Coffee Sector: Free Markets Are Good for the Poor
The benefit of economic liberalization is best illustrated by Rwanda’s coffee sector, on which more than half a million families depend. (We draw on Karol Boudreaux’s Mercatus Center paper “State Power, Entrepreneurship, and Coffee: The Rwandan Experience.”)
Only two decades ago this sector was tightly regulated and controlled by the government; it was the key source of revenue. Farmers were forced to devote at least a quarter of their land to growing coffee, which a government agency bought at a below-market price. The government then sold the coffee on the markets at the higher price and kept the difference. On top of this implicit tax, farmers had to pay an export tax.
This unjust interventionist scheme supported the corrupt government and enriched its cronies. The farmers were legally plundered. However, because of its inherent unsustainability and the destructive effects of the genocide, the scheme finally broke down.
It was not until the late 1990s that Paul Kagame’s government liberated the coffee sector. The reform removed legal requirements and made it possible for farmers to freely trade with buyers from any part of the world. That of course increased incentives to invest and innovate. The Rwandan people—partly helped by the West—focused on increasing quality rather than quantity, raising efficiency and productivity. This fostered farmers’ and entrepreneurs’ business relationships and opportunities to trade, encouraging them to acquire better skills.
Thanks to these improvements, prices soared. Consequently, about 50,000 households saw their incomes from coffee production double. For the first time, families could afford to pay school fees for their children, pay medical bills, buy clothing, fix their homes, or invest in their small businesses.
As Karol Boudreaux highlights, liberalization not only improved the economic opportunities and potential of the people, it also enhanced social cooperation and cohesion among Tutsi and Hutu, which was desperately needed after the genocide.
The Curse of Foreign Aid
The country still has severe problems, some of which are common to other low-income economies. These mainly consist of high rates of malaria and AIDS, lack of access to safe drinking water and electricity, and a strong dependence on subsistence agriculture, a sector that employs about 70 percent of the labor force.
Furthermore, the Rwandan economy suffers from a number of vulnerabilities that may hinder its growth. First, the country depends excessively on foreign aid, which covers as much as 40 percent of the government’s budget and amounts to 18 percent to 20 percent of GDP. Second, the poorly diversified economy—primarily coffee and tea, and other agricultural products—makes Rwanda more vulnerable to particular shocks. Third, chronic budget and trade deficits (symptoms of other problems) have created high levels of government and external debt that will have to be repaid.
Although at first sight these three issues may seem independent of one another, the truth is that they are interrelated. For instance, the debt problem may be partly caused by the increasing levels of development aid. The fact that about three-fourths of Rwanda’s total debt is owed to the World Bank illustrates this point. As African economists Dambisa Moyo and George Ayittey claim—echoing the great development economist Peter Bauer—and as President Kagame believes, foreign aid may actually be hurting the very countries and communities it is intended to help. First, the resources are often used in nonproductive or even destructive ways, with perverse social consequences. Second, even if the money reaches the poor, it creates a pernicious dependency—similar to that which welfare-state handouts create in developed countries. Poor countries need productive investment and entrepreneurship, not handouts.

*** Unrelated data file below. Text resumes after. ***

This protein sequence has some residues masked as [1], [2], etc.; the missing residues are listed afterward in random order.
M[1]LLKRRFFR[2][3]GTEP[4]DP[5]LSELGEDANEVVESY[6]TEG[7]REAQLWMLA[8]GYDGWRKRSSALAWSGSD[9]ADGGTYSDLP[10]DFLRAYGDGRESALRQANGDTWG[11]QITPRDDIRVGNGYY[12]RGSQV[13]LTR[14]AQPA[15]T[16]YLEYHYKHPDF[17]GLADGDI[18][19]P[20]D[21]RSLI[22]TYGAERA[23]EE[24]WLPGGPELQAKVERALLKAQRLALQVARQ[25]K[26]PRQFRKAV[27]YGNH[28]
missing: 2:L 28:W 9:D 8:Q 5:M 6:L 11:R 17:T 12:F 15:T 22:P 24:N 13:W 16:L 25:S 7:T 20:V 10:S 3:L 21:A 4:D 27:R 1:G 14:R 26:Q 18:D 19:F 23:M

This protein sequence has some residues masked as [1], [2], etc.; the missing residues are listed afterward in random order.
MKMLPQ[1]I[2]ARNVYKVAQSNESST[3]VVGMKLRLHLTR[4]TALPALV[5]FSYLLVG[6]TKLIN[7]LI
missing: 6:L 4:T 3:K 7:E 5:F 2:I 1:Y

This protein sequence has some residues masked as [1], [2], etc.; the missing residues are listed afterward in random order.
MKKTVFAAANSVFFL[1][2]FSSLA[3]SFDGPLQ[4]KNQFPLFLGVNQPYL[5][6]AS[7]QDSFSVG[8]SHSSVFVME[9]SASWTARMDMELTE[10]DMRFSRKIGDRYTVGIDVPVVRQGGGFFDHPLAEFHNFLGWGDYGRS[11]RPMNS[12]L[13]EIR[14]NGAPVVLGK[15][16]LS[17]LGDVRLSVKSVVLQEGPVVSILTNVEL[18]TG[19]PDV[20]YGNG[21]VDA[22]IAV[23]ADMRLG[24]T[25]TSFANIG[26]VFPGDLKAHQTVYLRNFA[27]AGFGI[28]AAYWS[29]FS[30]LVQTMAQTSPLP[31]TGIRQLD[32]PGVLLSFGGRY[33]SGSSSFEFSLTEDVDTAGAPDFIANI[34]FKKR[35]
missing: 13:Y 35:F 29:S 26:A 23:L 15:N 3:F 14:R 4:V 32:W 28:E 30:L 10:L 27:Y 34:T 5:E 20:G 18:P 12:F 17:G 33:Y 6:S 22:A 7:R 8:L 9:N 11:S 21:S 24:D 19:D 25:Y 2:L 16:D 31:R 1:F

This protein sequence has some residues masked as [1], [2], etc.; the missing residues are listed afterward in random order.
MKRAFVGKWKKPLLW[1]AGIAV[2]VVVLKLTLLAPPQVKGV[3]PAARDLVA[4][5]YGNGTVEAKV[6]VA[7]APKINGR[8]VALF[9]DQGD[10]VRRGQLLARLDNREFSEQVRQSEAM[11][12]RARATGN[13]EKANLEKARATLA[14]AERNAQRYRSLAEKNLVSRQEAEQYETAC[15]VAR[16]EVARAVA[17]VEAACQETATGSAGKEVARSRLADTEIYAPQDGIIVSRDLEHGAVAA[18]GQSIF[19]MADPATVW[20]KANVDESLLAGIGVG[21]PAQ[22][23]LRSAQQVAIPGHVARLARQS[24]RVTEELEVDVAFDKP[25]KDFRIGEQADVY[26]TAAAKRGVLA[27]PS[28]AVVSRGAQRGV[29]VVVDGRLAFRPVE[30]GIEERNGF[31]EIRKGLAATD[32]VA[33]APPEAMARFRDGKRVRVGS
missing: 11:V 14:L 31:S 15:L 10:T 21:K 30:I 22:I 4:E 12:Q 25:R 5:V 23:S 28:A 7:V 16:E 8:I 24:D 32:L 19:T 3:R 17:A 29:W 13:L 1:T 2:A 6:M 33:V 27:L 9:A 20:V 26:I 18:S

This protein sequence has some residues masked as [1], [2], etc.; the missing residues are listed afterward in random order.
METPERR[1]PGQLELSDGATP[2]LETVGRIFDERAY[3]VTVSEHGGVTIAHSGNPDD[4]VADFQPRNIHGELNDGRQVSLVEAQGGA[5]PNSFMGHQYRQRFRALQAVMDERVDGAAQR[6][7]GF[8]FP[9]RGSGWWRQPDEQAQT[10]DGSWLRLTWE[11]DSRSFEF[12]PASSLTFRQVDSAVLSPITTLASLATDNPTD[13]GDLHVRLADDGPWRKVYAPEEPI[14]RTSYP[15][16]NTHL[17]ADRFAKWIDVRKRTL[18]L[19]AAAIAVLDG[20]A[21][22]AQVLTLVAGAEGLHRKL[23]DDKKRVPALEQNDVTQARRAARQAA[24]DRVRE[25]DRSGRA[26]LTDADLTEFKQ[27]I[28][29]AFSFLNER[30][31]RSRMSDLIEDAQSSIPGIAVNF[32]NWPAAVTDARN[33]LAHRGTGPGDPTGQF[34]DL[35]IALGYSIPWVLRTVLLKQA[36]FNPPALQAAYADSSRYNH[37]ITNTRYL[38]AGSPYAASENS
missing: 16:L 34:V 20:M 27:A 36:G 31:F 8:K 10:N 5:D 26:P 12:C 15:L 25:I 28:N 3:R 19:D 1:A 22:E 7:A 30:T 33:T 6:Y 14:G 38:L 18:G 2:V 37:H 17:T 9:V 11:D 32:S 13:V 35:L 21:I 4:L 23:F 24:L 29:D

Nevertheless, no country has ever developed overnight. Rather, economic development is a long-term process of sustained growth that requires good doses of patience and the people’s ability to overcome numerous bumps in the road, like natural disasters or political instability.
Rwanda Vision 2020
With this in mind, the Rwandan government recently launched an initiative called Rwanda Vision 2020. It focuses on long-term development goals, such as the transformation of the current agricultural and subsistence economy into a more solid and diversified economy, less dependent on foreign aid. The government appears to understand that the solution to poverty must come through free markets, not government activism.
Thus, as explained in the outline of Rwanda Vision 2020, the government will not get involved in providing goods and services that can be offered more efficiently and competitively by the private sector. Assets will be privatized to help reduce the prices of goods and services, widen supply for consumers, and attract foreign investors. In addition, the free movement of people and goods will be promoted.
Despite Rwanda’s difficulties, pro-market economic policies are already bearing fruit. Besides strong growth and reductions in poverty, Standard & Poor’s showed a positive outlook for Rwanda in 2011.
For Rwanda’s success to be sustained in the long run, the country will need to keep increasing economic freedom and removing barriers to productive activity. Moreover, Western countries should abolish trade barriers that hurt African producers.
If the Rwandan government continues to be limited, the private sector will flourish and the Rwandan people will further benefit from global markets.